Corp. LANNAN, of the Second Ohio, captured Gen. KERSHAW. He requested to be taken to Gen. CUSTER, which was done, when be said. "Gen. CUSTER, I have met you on several occasions in battle, and I know of no officer in the United States army to whom I would rather surrender my sword." Gen. CUSTER refused to take his sword, and KEHSHAW requested the corporal might be permitted to keep it as a reward for his gallantry.
To Dr. BOWLBY, Surgeon-in-Chief of the Third Division, KERSHAW said that until within a year past he believed their cause was great, and Providence on their side, but now he thought differently, and believed, as all of the other Generate expressed themselves, that the "so-called" had no chance.
After the fight Gen. SHERIDAN and Staff rode upon the field. Gen CUSTER and Staff rode up, when the Commanding-General's party complimented them most cordially. Indeed, CUSTER is the hero of the hour, and cannot pass a body of troops without being cheered. In the last charge made, Gen. CUSTER had his horse killed, as also did Lieut. HARWELL, Capt. BARNHART, Lieuts. NORWELL, MAIN and CUSTER of the staff. Young CUSTER was also severely wounded in the face. He led the Third Virginia in a charge, and alone dashed over the enemy's works, demanded a battle-flag from the astonished inmates of the works, when a man standing near the color-bearer fired, the ball passing through his cheek. CUSTER shot the man who wounded him, seized the battle-flag and escaped without further injury. This is the second flag captured by Lieut. CUSTER during the present week, and in both instances the flags were taken from the enemy's lines.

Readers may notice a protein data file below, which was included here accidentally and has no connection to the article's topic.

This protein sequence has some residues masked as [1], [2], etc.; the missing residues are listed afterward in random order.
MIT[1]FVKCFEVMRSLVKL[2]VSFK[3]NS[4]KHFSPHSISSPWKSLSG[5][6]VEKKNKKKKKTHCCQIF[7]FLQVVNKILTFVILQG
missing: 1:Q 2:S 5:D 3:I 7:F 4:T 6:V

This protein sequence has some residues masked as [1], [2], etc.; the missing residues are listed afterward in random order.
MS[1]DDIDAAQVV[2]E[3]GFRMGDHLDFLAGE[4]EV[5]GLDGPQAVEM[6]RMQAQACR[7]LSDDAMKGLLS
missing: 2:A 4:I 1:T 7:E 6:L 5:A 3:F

The following-named persons captured flags to-day:
H. Holtman, Co. M., 2d Ohio.
Corp. A. Jordan, Co. A., 3d Indiana -- escort.
C.M. Sherman, Co. B., 1st Connecticut.
Corp. Baldwin, Co. C., 1st Connecticut.
Wm. Holmes, Co. A., 3d Indiana -- escort.
Lieut. Thomas Custer, Aid.
Wm. Holmes, 3d Indiana -- escort.
Corp. J.F. Benjamin, Co. M., 2d New-York.
W.F. McWharton, Co. E., 3d Virginia.
Lieut. Norton, Co. M., 1st New-York Lincoln.
Capt. Savacool, Co. K., 1st New-York Lincoln.
Capt S. rushed into the enemy's line, seized the flag, and received what is supposed a mortal wound from his own men. After taking the flag he waved it to rally his men, some of whom mistook him for a rebel.
F.M. Cunningham, Co. H., 1st Virginia.
Wm. Shepnard, 3d Indiana -- escort.
D. Evans, 3d Indiana -- escort.
Sergt. A.A. Clapp, Co. G., 2d Ohio.
J.P. Hughey, Co. L., 2d Ohio.
Smith Laramer, Co. G., 2d Ohio.
E. Shahan, Co. A., 1st Virginia.
D.A. Wood, Co. K., 1st Virginia.
S.O. Macilhaney, Co. A., 2d Virginia.
Jo. Kimball, Co. B., 2d Virginia.
Sergt. Wm.M. Holton, Co. F., 1st Virginia.